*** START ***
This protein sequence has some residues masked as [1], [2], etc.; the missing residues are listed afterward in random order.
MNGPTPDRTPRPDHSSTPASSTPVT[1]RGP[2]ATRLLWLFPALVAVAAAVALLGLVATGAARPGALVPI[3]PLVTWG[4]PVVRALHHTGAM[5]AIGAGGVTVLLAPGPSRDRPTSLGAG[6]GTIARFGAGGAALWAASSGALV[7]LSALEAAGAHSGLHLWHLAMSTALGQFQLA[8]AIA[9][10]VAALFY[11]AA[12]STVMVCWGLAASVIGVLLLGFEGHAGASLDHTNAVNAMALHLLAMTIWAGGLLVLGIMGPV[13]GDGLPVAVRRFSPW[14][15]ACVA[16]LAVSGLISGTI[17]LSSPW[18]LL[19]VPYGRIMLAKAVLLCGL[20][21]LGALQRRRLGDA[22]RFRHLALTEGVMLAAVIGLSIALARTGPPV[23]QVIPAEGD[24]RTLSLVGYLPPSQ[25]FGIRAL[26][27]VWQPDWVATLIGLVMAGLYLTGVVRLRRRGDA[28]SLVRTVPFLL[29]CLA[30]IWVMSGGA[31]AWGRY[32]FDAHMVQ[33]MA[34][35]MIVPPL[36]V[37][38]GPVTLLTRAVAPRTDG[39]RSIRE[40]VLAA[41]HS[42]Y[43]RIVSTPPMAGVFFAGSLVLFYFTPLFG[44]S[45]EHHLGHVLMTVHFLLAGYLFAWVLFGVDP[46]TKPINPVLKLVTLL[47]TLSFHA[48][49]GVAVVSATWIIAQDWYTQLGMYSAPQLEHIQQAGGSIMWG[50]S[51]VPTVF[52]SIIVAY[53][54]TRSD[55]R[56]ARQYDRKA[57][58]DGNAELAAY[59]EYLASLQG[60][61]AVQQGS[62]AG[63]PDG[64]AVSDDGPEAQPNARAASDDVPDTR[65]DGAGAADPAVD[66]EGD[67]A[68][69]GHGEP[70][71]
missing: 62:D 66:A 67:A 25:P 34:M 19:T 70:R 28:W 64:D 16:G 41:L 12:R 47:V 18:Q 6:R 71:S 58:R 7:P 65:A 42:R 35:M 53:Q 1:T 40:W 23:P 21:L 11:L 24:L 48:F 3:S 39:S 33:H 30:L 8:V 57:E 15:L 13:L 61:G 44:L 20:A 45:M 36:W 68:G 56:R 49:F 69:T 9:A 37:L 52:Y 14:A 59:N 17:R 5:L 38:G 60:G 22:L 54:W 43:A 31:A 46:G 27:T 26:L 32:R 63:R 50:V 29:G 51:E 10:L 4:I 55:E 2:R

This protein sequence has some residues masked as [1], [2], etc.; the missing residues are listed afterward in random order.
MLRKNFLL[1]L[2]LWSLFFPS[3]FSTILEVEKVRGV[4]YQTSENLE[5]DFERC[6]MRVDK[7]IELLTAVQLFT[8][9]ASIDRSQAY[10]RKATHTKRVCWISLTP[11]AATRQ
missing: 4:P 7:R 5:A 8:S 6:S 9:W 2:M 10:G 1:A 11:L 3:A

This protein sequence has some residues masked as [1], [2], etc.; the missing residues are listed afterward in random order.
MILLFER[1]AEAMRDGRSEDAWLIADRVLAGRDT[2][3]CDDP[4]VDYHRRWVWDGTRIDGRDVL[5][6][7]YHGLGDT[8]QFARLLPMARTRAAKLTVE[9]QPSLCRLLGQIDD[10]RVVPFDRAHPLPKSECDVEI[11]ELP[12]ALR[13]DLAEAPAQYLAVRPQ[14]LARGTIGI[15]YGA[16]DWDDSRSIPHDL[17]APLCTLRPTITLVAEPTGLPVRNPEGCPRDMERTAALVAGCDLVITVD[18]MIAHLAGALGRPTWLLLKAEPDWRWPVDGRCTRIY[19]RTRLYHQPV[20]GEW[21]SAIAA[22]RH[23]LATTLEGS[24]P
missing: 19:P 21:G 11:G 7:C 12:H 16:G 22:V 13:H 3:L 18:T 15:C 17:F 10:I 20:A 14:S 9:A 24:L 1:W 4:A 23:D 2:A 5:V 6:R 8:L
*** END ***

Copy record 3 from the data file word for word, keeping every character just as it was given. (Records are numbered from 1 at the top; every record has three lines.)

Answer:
This protein sequence has some residues masked as [1], [2], etc.; the missing residues are listed afterward in random order.
MILLFER[1]AEAMRDGRSEDAWLIADRVLAGRDT[2][3]CDDP[4]VDYHRRWVWDGTRIDGRDVL[5][6][7]YHGLGDT[8]QFARLLPMARTRAAKLTVE[9]QPSLCRLLGQIDD[10]RVVPFDRAHPLPKSECDVEI[11]ELP[12]ALR[13]DLAEAPAQYLAVRPQ[14]LARGTIGI[15]YGA[16]DWDDSRSIPHDL[17]APLCTLRPTITLVAEPTGLPVRNPEGCPRDMERTAALVAGCDLVITVD[18]MIAHLAGALGRPTWLLLKAEPDWRWPVDGRCTRIY[19]RTRLYHQPV[20]GEW[21]SAIAA[22]RH[23]LATTLEGS[24]P
missing: 19:P 21:G 11:G 7:C 12:H 16:G 22:V 13:H 3:L 18:T 15:C 17:F 10:I 20:A 14:S 9:A 24:L 1:W 4:A 23:D 2:A 5:V 6:R 8:L